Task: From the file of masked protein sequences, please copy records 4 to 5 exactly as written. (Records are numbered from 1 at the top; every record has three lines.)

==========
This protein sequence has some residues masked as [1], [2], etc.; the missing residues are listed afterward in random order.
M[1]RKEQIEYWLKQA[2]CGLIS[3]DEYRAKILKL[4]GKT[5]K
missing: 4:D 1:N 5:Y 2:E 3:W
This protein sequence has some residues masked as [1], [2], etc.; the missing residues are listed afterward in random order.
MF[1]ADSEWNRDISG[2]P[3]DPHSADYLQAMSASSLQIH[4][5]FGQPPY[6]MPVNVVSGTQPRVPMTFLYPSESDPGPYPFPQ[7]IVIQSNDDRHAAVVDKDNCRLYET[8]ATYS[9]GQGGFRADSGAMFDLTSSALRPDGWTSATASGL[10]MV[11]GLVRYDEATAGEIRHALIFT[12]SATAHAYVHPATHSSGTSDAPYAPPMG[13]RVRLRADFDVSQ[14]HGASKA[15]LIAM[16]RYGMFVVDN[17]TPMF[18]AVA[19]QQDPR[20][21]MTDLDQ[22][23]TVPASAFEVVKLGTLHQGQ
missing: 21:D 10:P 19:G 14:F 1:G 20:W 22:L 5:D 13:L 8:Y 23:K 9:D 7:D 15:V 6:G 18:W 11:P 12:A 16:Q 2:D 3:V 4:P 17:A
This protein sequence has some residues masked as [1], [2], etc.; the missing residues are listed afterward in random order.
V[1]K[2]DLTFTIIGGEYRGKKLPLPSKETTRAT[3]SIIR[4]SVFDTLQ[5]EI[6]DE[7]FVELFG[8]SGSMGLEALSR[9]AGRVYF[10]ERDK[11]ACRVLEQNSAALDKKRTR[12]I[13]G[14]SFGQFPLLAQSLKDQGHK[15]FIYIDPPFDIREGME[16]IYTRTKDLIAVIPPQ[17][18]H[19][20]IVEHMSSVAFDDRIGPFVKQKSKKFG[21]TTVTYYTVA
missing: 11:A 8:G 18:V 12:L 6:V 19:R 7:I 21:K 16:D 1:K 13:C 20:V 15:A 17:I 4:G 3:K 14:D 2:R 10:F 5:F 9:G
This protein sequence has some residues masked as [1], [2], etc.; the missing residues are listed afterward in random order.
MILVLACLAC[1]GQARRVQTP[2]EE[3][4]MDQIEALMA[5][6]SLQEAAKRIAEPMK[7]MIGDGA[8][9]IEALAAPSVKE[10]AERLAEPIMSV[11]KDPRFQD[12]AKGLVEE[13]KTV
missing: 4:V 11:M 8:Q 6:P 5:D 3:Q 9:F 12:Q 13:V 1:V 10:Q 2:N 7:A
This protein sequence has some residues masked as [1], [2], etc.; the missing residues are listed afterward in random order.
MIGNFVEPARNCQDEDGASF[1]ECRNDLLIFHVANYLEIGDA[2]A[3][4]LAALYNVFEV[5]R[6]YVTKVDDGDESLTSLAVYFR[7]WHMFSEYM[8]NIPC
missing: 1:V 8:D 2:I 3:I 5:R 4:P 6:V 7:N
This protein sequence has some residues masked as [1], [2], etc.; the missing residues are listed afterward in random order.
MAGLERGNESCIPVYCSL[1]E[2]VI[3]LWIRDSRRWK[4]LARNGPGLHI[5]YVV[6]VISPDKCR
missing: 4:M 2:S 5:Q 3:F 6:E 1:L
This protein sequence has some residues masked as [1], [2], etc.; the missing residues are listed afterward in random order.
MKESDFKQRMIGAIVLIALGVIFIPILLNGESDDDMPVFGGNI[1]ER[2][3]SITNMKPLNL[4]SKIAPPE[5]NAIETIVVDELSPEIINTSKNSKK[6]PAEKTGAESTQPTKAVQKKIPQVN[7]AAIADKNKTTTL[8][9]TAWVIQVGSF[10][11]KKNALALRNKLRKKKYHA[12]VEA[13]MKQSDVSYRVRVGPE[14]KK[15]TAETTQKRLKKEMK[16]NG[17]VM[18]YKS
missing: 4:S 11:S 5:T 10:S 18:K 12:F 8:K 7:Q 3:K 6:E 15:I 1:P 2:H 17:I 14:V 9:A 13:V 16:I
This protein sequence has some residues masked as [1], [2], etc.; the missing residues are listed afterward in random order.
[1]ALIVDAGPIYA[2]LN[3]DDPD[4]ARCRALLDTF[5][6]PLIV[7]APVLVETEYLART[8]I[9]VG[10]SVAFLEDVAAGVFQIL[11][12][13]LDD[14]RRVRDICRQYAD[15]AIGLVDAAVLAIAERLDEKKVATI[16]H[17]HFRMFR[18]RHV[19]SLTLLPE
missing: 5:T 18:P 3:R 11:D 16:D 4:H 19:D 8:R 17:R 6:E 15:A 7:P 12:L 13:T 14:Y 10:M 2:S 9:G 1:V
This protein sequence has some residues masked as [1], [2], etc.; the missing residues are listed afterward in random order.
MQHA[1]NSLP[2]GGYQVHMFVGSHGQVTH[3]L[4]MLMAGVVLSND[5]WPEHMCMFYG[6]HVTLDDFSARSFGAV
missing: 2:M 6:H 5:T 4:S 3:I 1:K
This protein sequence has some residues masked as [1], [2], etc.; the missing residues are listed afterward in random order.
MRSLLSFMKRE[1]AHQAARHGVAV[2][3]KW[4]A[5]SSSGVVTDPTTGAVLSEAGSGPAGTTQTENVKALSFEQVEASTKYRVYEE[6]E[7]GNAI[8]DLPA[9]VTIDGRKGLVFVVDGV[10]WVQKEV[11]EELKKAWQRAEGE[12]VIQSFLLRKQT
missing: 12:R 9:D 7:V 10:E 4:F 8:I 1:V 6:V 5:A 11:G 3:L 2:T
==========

This protein sequence has some residues masked as [1], [2], etc.; the missing residues are listed afterward in random order.
MILVLACLAC[1]GQARRVQTP[2]EE[3][4]MDQIEALMA[5][6]SLQEAAKRIAEPMK[7]MIGDGA[8][9]IEALAAPSVKE[10]AERLAEPIMSV[11]KDPRFQD[12]AKGLVEE[13]KTV
missing: 4:V 11:M 8:Q 6:P 5:D 3:Q 9:F 12:Q 13:V 1:V 10:Q 2:N 7:A
This protein sequence has some residues masked as [1], [2], etc.; the missing residues are listed afterward in random order.
MIGNFVEPARNCQDEDGASF[1]ECRNDLLIFHVANYLEIGDA[2]A[3][4]LAALYNVFEV[5]R[6]YVTKVDDGDESLTSLAVYFR[7]WHMFSEYM[8]NIPC
missing: 1:V 8:D 2:I 3:I 5:R 4:P 6:V 7:N